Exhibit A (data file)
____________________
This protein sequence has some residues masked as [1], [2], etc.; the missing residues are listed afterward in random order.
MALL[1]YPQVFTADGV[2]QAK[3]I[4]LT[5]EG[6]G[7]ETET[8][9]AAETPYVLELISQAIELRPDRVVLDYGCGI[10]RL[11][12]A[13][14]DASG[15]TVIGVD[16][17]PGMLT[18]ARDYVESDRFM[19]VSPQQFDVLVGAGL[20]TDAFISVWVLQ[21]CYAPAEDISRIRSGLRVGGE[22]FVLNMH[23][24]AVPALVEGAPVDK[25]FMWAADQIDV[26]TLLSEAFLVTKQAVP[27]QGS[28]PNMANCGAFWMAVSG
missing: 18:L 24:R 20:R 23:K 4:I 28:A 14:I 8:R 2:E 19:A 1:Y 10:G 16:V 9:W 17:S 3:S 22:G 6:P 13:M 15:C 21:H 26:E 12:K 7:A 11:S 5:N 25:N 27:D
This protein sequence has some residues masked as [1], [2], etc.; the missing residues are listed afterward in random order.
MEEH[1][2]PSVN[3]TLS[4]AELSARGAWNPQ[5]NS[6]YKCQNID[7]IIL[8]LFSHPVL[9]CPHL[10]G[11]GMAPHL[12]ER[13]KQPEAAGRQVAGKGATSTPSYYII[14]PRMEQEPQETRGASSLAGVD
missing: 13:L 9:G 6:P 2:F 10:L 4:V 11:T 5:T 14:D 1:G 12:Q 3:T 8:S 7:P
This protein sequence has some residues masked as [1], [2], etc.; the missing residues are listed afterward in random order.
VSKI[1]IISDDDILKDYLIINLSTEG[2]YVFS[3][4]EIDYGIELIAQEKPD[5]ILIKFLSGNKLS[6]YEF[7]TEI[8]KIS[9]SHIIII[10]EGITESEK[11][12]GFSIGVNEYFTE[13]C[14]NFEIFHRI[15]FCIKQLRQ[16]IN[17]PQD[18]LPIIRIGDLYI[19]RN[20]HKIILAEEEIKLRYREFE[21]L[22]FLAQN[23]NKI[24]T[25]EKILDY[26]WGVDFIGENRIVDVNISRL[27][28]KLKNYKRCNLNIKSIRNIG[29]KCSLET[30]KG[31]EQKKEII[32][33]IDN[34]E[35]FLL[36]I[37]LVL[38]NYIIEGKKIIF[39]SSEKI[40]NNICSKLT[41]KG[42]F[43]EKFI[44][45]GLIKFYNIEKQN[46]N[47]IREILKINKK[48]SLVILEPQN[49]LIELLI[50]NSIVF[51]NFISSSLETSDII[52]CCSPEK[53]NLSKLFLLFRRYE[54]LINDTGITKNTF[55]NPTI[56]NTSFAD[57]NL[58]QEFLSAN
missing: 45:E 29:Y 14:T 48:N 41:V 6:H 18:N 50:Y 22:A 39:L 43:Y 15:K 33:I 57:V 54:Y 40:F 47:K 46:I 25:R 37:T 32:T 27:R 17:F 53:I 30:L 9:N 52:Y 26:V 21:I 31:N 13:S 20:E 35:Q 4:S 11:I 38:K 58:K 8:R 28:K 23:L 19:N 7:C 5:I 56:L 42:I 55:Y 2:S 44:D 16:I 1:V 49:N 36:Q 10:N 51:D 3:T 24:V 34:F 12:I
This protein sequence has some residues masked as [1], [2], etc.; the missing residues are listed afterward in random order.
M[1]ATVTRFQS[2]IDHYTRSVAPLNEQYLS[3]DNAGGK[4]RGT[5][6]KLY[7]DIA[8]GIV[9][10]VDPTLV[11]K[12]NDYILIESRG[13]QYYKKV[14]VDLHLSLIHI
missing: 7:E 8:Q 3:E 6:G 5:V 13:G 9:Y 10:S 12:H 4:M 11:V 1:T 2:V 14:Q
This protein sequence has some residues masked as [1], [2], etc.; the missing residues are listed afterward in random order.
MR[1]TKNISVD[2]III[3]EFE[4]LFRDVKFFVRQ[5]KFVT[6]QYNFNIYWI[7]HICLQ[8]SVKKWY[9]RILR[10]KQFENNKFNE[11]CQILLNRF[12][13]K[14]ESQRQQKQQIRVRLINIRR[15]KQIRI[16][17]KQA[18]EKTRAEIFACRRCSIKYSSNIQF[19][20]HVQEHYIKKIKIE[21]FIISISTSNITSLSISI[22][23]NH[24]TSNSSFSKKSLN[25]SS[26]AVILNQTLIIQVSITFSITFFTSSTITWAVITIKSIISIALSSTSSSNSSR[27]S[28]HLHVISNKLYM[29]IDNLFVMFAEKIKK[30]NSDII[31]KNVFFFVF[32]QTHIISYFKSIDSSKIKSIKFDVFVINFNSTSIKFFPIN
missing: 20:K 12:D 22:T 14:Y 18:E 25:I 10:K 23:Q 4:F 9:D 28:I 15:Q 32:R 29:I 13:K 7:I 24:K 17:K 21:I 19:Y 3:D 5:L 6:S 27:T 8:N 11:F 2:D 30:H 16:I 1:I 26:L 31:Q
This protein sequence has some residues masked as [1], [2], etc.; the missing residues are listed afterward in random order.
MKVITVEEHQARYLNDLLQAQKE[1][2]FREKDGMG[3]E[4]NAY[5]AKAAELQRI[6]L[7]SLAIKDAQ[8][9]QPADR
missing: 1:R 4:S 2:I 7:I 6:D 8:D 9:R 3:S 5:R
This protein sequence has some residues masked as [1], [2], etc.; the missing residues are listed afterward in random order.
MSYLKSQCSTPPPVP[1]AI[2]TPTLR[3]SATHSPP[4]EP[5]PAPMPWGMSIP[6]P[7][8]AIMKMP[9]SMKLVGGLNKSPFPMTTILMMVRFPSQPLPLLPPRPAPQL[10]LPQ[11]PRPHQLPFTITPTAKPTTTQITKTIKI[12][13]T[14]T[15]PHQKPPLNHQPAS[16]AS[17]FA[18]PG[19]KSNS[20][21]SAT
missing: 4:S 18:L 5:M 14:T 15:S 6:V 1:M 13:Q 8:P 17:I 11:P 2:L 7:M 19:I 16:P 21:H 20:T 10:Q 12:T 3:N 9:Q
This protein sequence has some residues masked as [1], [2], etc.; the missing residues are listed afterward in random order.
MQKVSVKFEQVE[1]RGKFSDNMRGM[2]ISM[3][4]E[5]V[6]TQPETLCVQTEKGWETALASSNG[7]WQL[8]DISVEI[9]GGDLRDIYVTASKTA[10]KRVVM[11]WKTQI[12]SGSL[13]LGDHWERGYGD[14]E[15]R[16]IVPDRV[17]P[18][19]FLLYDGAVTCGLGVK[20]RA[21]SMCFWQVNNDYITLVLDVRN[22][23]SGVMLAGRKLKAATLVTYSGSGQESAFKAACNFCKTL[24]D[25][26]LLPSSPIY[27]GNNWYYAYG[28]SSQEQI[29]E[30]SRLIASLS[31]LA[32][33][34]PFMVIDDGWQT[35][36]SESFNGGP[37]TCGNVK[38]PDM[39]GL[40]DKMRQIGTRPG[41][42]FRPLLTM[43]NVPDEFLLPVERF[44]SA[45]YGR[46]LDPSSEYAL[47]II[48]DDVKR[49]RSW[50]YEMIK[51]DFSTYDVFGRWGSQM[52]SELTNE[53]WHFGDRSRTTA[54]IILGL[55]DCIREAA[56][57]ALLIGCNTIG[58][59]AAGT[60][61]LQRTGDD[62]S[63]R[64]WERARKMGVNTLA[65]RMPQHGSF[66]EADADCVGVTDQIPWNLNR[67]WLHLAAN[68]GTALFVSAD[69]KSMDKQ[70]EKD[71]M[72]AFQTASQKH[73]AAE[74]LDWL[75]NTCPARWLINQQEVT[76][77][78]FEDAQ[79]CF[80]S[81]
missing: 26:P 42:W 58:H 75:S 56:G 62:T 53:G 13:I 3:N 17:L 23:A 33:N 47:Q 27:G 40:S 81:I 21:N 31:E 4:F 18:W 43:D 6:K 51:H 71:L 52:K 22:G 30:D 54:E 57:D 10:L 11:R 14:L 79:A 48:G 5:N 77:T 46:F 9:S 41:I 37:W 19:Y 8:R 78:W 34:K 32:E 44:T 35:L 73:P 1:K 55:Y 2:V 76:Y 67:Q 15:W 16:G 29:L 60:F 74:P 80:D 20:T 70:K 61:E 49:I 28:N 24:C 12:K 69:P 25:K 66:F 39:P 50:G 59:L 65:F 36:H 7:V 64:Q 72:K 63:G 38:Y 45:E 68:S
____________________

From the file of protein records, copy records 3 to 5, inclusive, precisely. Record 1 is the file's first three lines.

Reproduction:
This protein sequence has some residues masked as [1], [2], etc.; the missing residues are listed afterward in random order.
VSKI[1]IISDDDILKDYLIINLSTEG[2]YVFS[3][4]EIDYGIELIAQEKPD[5]ILIKFLSGNKLS[6]YEF[7]TEI[8]KIS[9]SHIIII[10]EGITESEK[11][12]GFSIGVNEYFTE[13]C[14]NFEIFHRI[15]FCIKQLRQ[16]IN[17]PQD[18]LPIIRIGDLYI[19]RN[20]HKIILAEEEIKLRYREFE[21]L[22]FLAQN[23]NKI[24]T[25]EKILDY[26]WGVDFIGENRIVDVNISRL[27][28]KLKNYKRCNLNIKSIRNIG[29]KCSLET[30]KG[31]EQKKEII[32][33]IDN[34]E[35]FLL[36]I[37]LVL[38]NYIIEGKKIIF[39]SSEKI[40]NNICSKLT[41]KG[42]F[43]EKFI[44][45]GLIKFYNIEKQN[46]N[47]IREILKINKK[48]SLVILEPQN[49]LIELLI[50]NSIVF[51]NFISSSLETSDII[52]CCSPEK[53]NLSKLFLLFRRYE[54]LINDTGITKNTF[55]NPTI[56]NTSFAD[57]NL[58]QEFLSAN
missing: 45:E 29:Y 14:T 48:N 41:V 6:H 18:N 50:Y 22:A 39:L 43:Y 15:K 33:I 57:V 54:Y 40:F 47:K 46:I 25:R 37:T 32:T 27:R 17:F 53:I 30:L 9:N 52:Y 26:V 21:I 31:N 13:S 20:E 35:Q 4:S 11:I 38:K 58:K 8:R 28:K 23:L 19:N 7:C 5:I 56:L 42:I 55:Y 2:S 44:D 16:I 1:V 49:N 36:Q 10:N 51:D 3:T 24:V 34:F 12:I
This protein sequence has some residues masked as [1], [2], etc.; the missing residues are listed afterward in random order.
M[1]ATVTRFQS[2]IDHYTRSVAPLNEQYLS[3]DNAGGK[4]RGT[5][6]KLY[7]DIA[8]GIV[9][10]VDPTLV[11]K[12]NDYILIESRG[13]QYYKKV[14]VDLHLSLIHI
missing: 7:E 8:Q 3:E 6:G 5:V 13:G 9:Y 10:S 12:H 4:M 11:V 1:T 2:V 14:Q
This protein sequence has some residues masked as [1], [2], etc.; the missing residues are listed afterward in random order.
MR[1]TKNISVD[2]III[3]EFE[4]LFRDVKFFVRQ[5]KFVT[6]QYNFNIYWI[7]HICLQ[8]SVKKWY[9]RILR[10]KQFENNKFNE[11]CQILLNRF[12][13]K[14]ESQRQQKQQIRVRLINIRR[15]KQIRI[16][17]KQA[18]EKTRAEIFACRRCSIKYSSNIQF[19][20]HVQEHYIKKIKIE[21]FIISISTSNITSLSISI[22][23]NH[24]TSNSSFSKKSLN[25]SS[26]AVILNQTLIIQVSITFSITFFTSSTITWAVITIKSIISIALSSTSSSNSSR[27]S[28]HLHVISNKLYM[29]IDNLFVMFAEKIKK[30]NSDII[31]KNVFFFVF[32]QTHIISYFKSIDSSKIKSIKFDVFVINFNSTSIKFFPIN
missing: 20:K 12:D 22:T 14:Y 18:E 25:I 10:K 23:Q 4:F 9:D 28:I 15:Q 32:R 29:I 13:K 7:I 24:K 17:K 21:I 19:Y 3:D 5:L 6:S 27:T 8:N 11:F 2:D 30:H 16:I 1:I 26:L 31:Q